We must look to the right authorities for solutions to problems. Here, federal officials must reform and enforce federal immigration laws in ways that do not leave humanity and public safety behind. HCR2060 is not the answer.

January Contreras is the CEO of Children’s Action Alliance, advocating statewide for the health, safety, education, and economic well-being of children in Arizona.

Click here to access the opinion piece at the Arizona Daily Star.

The Bills That Got Away

Every year, Arizona Legislators introduce hundreds of bills, and very few of them go through the entire process to end on the Governor’s Desk for a signature. And each year, many bills never get a hearing at all. There are many good proposals to help children and families in Arizona thrive that deserve recognition and merit consideration for future legislative action. Here are some of CAA's top picks.

HB 2071, Sponsor: Laura Terech, Schools; corporal punishment; prohibition 

Hard to imagine but despite overwhelming evidence that it is harmful, Arizona law still allows corporal punishment in public and charter schools. This bill would have prohibited teachers, principals, and other school employees from using corporal punishment as a form of discipline.   

HB 2137, Sponsor: Athena Salman, Children's health insurance program; eligibility 

This bill would expand eligibility for KidsCare, the state's children’s health insurance program (CHIP), to families earning under 250% of the federal poverty level (currently 200%).  These families are working but not earning enough to afford employer-based or marketplace health insurance coverage.  This would not only decrease the number of uninsured children in Arizona, but it would save the state the money spent on uncompensated care when emergencies occur or when preventative care is avoided.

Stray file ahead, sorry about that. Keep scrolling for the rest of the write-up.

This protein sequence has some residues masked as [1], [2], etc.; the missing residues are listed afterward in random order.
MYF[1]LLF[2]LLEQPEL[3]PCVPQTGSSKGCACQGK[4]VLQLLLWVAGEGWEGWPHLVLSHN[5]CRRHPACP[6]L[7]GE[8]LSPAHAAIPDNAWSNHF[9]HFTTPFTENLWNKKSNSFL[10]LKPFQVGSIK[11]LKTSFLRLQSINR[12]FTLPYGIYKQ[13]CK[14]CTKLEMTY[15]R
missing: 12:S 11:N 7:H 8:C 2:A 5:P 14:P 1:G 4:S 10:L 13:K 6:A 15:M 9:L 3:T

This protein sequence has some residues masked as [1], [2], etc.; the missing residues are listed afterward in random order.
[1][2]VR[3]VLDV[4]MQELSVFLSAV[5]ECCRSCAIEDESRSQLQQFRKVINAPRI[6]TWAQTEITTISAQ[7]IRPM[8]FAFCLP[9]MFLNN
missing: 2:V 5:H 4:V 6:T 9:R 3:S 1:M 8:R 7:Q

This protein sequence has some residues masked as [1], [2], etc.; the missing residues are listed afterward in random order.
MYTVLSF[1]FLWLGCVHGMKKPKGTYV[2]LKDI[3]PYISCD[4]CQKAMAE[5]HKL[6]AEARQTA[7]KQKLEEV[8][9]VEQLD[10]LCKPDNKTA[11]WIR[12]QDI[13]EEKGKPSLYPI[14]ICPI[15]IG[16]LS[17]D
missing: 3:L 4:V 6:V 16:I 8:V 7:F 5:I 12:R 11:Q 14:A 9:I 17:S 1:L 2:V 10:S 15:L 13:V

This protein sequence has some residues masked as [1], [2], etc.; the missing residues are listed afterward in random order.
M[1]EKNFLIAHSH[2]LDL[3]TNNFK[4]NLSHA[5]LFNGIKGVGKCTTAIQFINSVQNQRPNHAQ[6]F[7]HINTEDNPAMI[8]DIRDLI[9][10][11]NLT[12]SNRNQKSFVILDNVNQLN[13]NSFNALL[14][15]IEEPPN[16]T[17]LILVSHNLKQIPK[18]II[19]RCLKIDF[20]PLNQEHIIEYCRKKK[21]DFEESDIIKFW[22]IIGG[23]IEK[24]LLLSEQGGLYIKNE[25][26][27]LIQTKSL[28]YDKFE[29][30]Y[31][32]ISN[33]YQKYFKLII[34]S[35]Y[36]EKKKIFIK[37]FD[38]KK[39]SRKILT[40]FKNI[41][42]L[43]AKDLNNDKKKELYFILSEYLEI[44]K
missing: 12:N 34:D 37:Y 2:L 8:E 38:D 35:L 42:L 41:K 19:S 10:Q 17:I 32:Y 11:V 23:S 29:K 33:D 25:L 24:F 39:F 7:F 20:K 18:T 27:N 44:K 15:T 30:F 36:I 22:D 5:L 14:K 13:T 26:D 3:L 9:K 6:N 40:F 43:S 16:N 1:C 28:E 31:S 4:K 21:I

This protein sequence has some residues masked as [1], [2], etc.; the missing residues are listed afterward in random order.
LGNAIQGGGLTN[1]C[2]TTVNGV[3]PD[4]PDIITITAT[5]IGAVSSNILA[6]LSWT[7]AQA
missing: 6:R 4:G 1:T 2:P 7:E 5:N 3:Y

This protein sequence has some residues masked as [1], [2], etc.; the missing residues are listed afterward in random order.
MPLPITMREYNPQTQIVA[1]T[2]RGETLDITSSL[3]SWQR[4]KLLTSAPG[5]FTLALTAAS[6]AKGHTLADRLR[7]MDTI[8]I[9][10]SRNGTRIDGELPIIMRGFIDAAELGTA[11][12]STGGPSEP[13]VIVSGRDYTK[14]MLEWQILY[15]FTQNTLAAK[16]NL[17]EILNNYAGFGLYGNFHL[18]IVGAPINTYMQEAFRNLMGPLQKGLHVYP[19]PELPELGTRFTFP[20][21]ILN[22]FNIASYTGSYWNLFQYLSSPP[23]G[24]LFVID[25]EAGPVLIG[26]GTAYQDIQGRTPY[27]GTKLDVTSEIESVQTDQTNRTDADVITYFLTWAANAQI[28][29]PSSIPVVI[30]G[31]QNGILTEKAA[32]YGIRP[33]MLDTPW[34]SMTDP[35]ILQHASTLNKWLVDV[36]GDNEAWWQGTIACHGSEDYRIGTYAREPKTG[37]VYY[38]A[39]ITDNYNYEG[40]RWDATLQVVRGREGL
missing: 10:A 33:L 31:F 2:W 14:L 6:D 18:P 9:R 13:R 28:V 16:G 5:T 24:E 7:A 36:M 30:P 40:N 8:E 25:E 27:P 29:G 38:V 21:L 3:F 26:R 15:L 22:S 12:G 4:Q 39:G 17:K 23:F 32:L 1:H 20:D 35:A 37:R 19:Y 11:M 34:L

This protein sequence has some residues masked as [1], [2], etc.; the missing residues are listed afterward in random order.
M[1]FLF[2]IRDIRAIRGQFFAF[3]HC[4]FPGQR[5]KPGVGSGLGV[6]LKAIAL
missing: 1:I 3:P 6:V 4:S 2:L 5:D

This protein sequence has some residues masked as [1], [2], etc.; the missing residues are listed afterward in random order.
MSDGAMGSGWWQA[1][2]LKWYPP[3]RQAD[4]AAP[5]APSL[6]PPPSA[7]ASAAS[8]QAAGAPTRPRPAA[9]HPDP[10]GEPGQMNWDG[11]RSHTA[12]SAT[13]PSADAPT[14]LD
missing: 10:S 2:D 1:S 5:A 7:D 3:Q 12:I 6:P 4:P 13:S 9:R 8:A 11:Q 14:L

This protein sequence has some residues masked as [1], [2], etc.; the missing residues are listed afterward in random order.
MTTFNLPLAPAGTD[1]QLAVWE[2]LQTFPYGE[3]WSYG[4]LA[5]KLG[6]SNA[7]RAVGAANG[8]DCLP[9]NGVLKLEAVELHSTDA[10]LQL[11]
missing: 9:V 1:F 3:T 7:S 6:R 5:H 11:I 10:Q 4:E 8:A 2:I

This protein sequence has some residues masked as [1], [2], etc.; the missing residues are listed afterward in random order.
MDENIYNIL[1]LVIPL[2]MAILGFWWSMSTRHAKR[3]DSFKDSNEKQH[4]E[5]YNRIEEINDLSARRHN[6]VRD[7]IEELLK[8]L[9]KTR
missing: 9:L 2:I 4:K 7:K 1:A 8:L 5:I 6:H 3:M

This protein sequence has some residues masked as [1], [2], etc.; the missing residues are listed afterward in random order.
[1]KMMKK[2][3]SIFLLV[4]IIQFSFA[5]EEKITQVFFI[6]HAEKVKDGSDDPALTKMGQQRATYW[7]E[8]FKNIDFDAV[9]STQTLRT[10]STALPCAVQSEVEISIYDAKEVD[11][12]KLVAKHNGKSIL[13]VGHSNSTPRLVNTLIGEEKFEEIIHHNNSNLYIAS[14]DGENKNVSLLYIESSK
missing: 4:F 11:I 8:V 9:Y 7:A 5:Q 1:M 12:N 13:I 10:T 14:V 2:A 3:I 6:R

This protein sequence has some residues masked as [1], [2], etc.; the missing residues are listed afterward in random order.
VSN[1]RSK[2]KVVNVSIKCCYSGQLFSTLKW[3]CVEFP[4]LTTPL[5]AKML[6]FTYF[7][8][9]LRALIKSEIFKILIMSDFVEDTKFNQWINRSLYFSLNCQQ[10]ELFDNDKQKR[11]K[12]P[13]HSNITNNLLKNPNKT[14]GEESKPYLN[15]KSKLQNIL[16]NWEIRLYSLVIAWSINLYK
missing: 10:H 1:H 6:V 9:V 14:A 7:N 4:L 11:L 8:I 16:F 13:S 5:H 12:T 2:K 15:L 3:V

HB 2160, Sponsor: Judy Schwiebert, School mental health professionals; academy 

We know the COVID pandemic amplified an existing mental health crisis across the country, and it has been very prevalent in school-aged children and adolescents. Arizona is already facing a shortage of school personnel such as teachers, bus drivers, and aides. This bill would have created a School Mental Health Professional Academy to incentivize and train school psychologists, social workers, and counselors, who are often the first line of defense when school-age children are struggling.   

HB 2246, Sponsor: Oscar De Los Santos, AHCCCS; eligibility; immigration status  

Currently, a person’s immigration status might prevent them from qualifying for Medicaid health care insurance benefits, even if they meet all of the other criteria.  This bill would have removed this barrier reducing Arizona’s uninsured rate and the costs associated with uncompensated emergency and preventative care.  

HB 2365, Sponsor: Leezah Sun, Foster children; adulthood; stipend 

When children age out of the foster care system, the transition to adulthood can be difficult. Unless they enter extended foster care, they lose most of the resources and supports provided to them and are expected to care for themselves.  In an attempt to help ease that transition, this bill would have provided all children who are in the care of the Department of Child Safety when they turn eighteen, a monthly stipend of $1200/month until they reach the age of twenty-one.  

HB 2407, Sponsor: Laura Terech, Preschool pilot program; appropriation 

Children who attend high-quality preschool programs are more likely to enter kindergarten ready to learn and succeed. Unfortunately, many families most in need are unable to find or afford to place their children in these programs.  This bill would have established a school district-based Preschool Pilot Program and set aside $3M in funding to pay for it.   

HB 2685, Sponsor: Alma Hernandez, Appropriation; Child Care Assistance 

For families to be self-sufficient, they need safe, reliable, and quality places for their children to go while they are working.  One year of infant care can often cost as much as a year’s tuition to a state university, leaving families to choose between earning more or staying out of the workforce to care for their children.  This bill would have appropriated $30M to the Department of Economic Security to help low-income working families afford child care in home, center, or faith-based settings.